I would like to congratulate the German Presidency for hosting this first ever meeting of G20 health ministers, and in keeping antimicrobial resistance (AMR) on the international agenda. It is an honour that you have invited me to address you.
The Secretary-General was in Berlin on 19-20 May 2017 to attend the G20 Health Ministers’ Meeting where he delivered remarks at the session on “Fighting Antimicrobial Resistance”.
Minister Andrea Nahles, Chair of LEMM and German Minister of Labour and Social Affairs, asked OECD Secretary-General, Mr. José Angel Gurría, the following two questions in the session on “Fostering decent work for sustainable global supply chains".
The Secretary-General was in Bad Neuenahr, Germany, on 18-19 May 2017 to attend the G20 Labour and Employment Ministers Meeting entitled "Towards and Inclusive Future - Shaping the World of Work". He delivered remarks at Thematic Sessions “Future of Work”, “Promoting fair and effective labour market integration of regular migrants and recognised refugees" ” and “Fostering decent work for sustainable global supply chain”.
Globalisation, demographic trends and technological change are transforming jobs in our economy. 9% of jobs across OECD countries could be automated in the next 15-20 years and a further 25% are at risk of significant change. The risk in emerging economies is even larger. According to recent studies, China and India together account for the largest technically automatable employment potential.
Le Programme de recherche en collaboration (PRC) a clos son appel aux candidatures pour l'octroi de bourses de recherche et le parrainage (financement) de conférences en 2018. Le PRC apporte son soutien aux travaux de recherche sur l'utilisation durable des ressources naturelles dans le domaine de l'agriculture, des forêts, des pêcheries et de la production alimentaire.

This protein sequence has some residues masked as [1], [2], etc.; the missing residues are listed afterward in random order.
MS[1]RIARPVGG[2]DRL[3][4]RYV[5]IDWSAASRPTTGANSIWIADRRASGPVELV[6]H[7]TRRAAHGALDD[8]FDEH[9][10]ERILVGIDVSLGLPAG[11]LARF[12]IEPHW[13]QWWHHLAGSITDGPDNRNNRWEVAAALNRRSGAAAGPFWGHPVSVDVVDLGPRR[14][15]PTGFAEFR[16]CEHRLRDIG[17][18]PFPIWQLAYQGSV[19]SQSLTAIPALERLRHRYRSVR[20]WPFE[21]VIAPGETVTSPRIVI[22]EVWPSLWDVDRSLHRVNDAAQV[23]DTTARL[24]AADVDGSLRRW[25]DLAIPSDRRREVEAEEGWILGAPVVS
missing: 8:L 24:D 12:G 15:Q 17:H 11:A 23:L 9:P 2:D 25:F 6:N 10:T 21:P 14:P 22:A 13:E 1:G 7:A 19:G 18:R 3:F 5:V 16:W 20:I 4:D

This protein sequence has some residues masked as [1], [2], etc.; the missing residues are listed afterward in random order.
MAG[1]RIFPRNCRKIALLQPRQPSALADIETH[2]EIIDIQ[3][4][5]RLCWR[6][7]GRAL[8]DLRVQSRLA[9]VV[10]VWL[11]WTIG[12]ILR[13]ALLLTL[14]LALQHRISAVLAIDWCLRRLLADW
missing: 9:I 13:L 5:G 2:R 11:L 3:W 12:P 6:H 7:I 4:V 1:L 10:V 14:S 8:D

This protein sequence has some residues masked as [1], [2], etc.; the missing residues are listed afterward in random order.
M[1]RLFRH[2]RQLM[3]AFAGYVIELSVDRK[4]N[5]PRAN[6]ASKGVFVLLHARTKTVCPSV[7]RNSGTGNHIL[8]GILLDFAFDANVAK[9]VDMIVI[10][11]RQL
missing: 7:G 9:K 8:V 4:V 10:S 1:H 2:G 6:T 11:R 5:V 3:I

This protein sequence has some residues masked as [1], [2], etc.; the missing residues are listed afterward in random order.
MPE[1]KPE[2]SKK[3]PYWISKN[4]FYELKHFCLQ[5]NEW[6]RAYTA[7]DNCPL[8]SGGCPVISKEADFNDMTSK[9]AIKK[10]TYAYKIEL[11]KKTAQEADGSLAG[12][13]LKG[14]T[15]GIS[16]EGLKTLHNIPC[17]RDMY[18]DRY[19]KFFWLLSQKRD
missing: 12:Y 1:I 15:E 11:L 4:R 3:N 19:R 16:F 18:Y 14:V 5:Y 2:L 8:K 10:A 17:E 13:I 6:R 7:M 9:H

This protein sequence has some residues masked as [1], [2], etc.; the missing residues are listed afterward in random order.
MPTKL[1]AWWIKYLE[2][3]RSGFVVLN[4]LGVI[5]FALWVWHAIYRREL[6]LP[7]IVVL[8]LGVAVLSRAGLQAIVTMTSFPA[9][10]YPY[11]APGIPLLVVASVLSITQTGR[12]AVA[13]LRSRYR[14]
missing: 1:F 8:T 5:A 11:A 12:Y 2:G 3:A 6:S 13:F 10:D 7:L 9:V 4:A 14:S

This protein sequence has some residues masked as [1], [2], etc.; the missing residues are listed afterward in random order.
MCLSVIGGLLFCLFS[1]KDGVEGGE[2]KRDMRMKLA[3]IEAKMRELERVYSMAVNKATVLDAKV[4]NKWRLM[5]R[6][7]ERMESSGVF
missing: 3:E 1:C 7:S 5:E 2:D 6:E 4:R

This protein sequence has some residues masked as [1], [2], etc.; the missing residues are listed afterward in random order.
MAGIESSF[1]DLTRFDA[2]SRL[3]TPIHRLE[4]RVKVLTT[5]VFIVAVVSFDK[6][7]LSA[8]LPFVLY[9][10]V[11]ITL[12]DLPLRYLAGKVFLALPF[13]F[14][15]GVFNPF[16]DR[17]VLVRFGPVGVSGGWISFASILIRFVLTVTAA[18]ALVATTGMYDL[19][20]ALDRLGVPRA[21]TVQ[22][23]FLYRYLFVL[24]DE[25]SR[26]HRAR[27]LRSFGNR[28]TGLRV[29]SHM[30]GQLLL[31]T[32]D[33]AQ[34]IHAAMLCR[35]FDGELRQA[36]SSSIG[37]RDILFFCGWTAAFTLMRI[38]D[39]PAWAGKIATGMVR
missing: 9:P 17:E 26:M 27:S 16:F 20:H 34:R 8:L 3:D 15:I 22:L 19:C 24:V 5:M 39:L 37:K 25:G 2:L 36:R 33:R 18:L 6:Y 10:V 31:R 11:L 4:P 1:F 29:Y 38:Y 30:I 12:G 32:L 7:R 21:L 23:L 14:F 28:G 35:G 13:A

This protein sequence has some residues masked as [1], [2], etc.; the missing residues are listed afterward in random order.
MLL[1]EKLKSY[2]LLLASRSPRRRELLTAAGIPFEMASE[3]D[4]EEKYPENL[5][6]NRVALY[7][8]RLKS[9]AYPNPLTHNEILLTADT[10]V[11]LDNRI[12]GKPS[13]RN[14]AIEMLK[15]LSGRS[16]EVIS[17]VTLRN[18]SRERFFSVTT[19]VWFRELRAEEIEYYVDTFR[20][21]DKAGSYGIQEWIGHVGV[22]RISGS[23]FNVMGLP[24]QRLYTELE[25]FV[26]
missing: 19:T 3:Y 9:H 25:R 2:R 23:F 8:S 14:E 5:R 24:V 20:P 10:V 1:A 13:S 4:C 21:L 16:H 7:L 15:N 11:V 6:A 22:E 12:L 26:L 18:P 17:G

People in many countries, especially advanced countries, are expressing growing discontent about globalisation. They feel that its benefits have accrued mostly to a small and already well-off segment of the population. In addition, many citizens are dissatisfied with the way economic integration has been advanced. They complain about too little transparency and too many conflicts of interests between policy makers and firms. Several of the negative effects feeding the discontent have more to do with technological change than with globalisation per se, but the two are closely intertwined. Moreover, the policies put in place to alleviate negative impacts of economic openness on some groups, industries and regions have not always worked as intended, and global rule-making has not kept up with reality. Given its many benefits, reversing economic integration is not a solution. Rather, we need to find ways to make it work for all. This report sets out what needs to be done to advance a fairer and more inclusive globalisation – at the global level, at the European level and within Germany.
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Citizens in many countries are expressing dissatisfaction with how they believe trade, technology and immigration are affecting their daily lives. While much of this discontent can be traced back to the global economic crisis, its root causes are more complex. What can be done at the Global, European and German level?
The tax burden on labour income is expressed by the tax wedge, which is a measure of the net tax burden on labour income borne by the employee and the employer.
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Germany had the 2nd highest tax wedge among the 35 OECD member countries in 2016. The country had the 3rd highest position in 2015. The average single worker in Germany faced a tax wedge of 49.4% in 2016 compared with the OECD average of 36.0%.